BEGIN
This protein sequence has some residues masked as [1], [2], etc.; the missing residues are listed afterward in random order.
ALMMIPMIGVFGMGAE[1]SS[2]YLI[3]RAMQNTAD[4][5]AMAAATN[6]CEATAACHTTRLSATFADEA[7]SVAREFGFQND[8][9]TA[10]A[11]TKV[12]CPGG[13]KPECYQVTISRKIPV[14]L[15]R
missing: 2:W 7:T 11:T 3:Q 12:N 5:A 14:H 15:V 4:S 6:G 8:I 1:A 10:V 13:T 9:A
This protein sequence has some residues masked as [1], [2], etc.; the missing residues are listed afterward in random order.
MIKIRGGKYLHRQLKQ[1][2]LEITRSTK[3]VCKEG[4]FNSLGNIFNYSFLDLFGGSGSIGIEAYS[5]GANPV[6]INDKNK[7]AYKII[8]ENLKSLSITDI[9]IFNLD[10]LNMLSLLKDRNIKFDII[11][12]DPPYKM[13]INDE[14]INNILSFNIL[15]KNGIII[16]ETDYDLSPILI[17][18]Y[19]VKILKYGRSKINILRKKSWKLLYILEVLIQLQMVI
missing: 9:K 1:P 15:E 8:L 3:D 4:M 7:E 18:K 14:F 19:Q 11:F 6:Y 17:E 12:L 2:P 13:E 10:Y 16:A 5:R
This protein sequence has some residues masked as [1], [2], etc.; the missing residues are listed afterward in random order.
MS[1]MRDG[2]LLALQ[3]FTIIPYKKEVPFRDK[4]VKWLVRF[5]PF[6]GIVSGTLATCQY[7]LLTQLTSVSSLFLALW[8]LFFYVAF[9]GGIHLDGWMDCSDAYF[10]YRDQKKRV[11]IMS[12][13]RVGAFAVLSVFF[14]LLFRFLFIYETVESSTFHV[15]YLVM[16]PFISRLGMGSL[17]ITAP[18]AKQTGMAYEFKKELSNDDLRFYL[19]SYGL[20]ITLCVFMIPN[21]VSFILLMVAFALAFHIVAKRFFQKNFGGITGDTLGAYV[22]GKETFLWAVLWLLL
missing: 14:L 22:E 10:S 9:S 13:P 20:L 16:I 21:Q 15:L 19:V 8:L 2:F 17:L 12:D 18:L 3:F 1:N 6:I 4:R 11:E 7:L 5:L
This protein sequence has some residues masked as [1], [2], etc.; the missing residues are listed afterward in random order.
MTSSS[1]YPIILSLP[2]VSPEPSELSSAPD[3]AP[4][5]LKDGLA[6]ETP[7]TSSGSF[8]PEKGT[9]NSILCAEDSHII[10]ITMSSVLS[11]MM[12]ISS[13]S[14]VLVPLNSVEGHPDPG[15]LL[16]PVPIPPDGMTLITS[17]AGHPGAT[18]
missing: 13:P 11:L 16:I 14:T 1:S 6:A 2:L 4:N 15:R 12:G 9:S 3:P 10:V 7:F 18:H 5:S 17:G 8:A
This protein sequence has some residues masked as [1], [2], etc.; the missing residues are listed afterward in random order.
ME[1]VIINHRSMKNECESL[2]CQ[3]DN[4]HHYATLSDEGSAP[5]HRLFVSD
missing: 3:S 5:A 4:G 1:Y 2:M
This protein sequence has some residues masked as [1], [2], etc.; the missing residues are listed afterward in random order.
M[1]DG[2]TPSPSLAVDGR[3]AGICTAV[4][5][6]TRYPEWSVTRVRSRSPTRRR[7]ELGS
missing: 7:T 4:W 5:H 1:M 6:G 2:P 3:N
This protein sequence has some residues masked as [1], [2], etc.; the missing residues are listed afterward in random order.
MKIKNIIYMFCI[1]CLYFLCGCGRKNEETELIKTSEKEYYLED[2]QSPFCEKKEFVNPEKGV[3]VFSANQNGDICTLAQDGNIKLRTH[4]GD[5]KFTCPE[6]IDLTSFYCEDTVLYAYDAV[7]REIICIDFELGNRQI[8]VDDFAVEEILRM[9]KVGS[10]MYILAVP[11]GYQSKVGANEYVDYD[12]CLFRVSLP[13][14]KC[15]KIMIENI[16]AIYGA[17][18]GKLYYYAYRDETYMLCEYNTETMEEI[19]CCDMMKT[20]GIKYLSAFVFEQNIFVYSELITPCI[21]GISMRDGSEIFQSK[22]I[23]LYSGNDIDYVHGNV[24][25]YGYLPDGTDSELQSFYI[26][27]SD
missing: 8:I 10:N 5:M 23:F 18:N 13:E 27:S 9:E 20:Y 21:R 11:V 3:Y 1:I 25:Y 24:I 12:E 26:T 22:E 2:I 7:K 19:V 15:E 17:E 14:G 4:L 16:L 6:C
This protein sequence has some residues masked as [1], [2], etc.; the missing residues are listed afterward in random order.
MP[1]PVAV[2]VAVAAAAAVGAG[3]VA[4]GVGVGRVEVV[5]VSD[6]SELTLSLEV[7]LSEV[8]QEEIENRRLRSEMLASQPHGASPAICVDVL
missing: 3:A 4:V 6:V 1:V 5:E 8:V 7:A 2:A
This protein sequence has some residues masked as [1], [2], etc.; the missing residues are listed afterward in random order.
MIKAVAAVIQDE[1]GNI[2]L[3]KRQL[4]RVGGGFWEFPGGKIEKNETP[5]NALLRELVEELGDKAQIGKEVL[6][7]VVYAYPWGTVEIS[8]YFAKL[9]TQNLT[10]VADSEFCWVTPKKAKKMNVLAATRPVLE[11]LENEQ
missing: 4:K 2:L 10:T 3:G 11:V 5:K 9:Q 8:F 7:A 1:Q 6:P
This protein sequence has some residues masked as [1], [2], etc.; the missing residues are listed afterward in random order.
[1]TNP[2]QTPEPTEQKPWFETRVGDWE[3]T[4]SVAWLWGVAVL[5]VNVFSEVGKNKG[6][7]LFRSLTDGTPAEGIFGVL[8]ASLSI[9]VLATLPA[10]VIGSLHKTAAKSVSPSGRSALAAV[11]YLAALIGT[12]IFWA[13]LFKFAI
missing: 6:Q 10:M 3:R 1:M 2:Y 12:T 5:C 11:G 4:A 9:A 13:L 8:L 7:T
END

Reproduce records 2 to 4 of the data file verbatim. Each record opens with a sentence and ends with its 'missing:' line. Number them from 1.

This protein sequence has some residues masked as [1], [2], etc.; the missing residues are listed afterward in random order.
MIKIRGGKYLHRQLKQ[1][2]LEITRSTK[3]VCKEG[4]FNSLGNIFNYSFLDLFGGSGSIGIEAYS[5]GANPV[6]INDKNK[7]AYKII[8]ENLKSLSITDI[9]IFNLD[10]LNMLSLLKDRNIKFDII[11][12]DPPYKM[13]INDE[14]INNILSFNIL[15]KNGIII[16]ETDYDLSPILI[17][18]Y[19]VKILKYGRSKINILRKKSWKLLYILEVLIQLQMVI
missing: 9:K 1:P 15:E 8:L 3:D 4:M 7:E 18:K 14:F 19:Q 11:F 6:Y 17:E 12:L 2:P 13:E 10:Y 16:A 5:R
This protein sequence has some residues masked as [1], [2], etc.; the missing residues are listed afterward in random order.
MS[1]MRDG[2]LLALQ[3]FTIIPYKKEVPFRDK[4]VKWLVRF[5]PF[6]GIVSGTLATCQY[7]LLTQLTSVSSLFLALW[8]LFFYVAF[9]GGIHLDGWMDCSDAYF[10]YRDQKKRV[11]IMS[12][13]RVGAFAVLSVFF[14]LLFRFLFIYETVESSTFHV[15]YLVM[16]PFISRLGMGSL[17]ITAP[18]AKQTGMAYEFKKELSNDDLRFYL[19]SYGL[20]ITLCVFMIPN[21]VSFILLMVAFALAFHIVAKRFFQKNFGGITGDTLGAYV[22]GKETFLWAVLWLLL
missing: 14:L 22:E 10:S 9:S 13:P 20:L 16:I 21:Q 15:L 19:V 8:L 2:F 17:L 12:D 18:L 3:F 1:N 6:I 4:R 11:E 7:L 5:L
This protein sequence has some residues masked as [1], [2], etc.; the missing residues are listed afterward in random order.
MTSSS[1]YPIILSLP[2]VSPEPSELSSAPD[3]AP[4][5]LKDGLA[6]ETP[7]TSSGSF[8]PEKGT[9]NSILCAEDSHII[10]ITMSSVLS[11]MM[12]ISS[13]S[14]VLVPLNSVEGHPDPG[15]LL[16]PVPIPPDGMTLITS[17]AGHPGAT[18]
missing: 13:P 11:L 16:I 14:T 1:S 6:A 2:L 4:N 15:R 12:G 9:S 3:P 10:V 7:F 18:H 5:S 17:G 8:A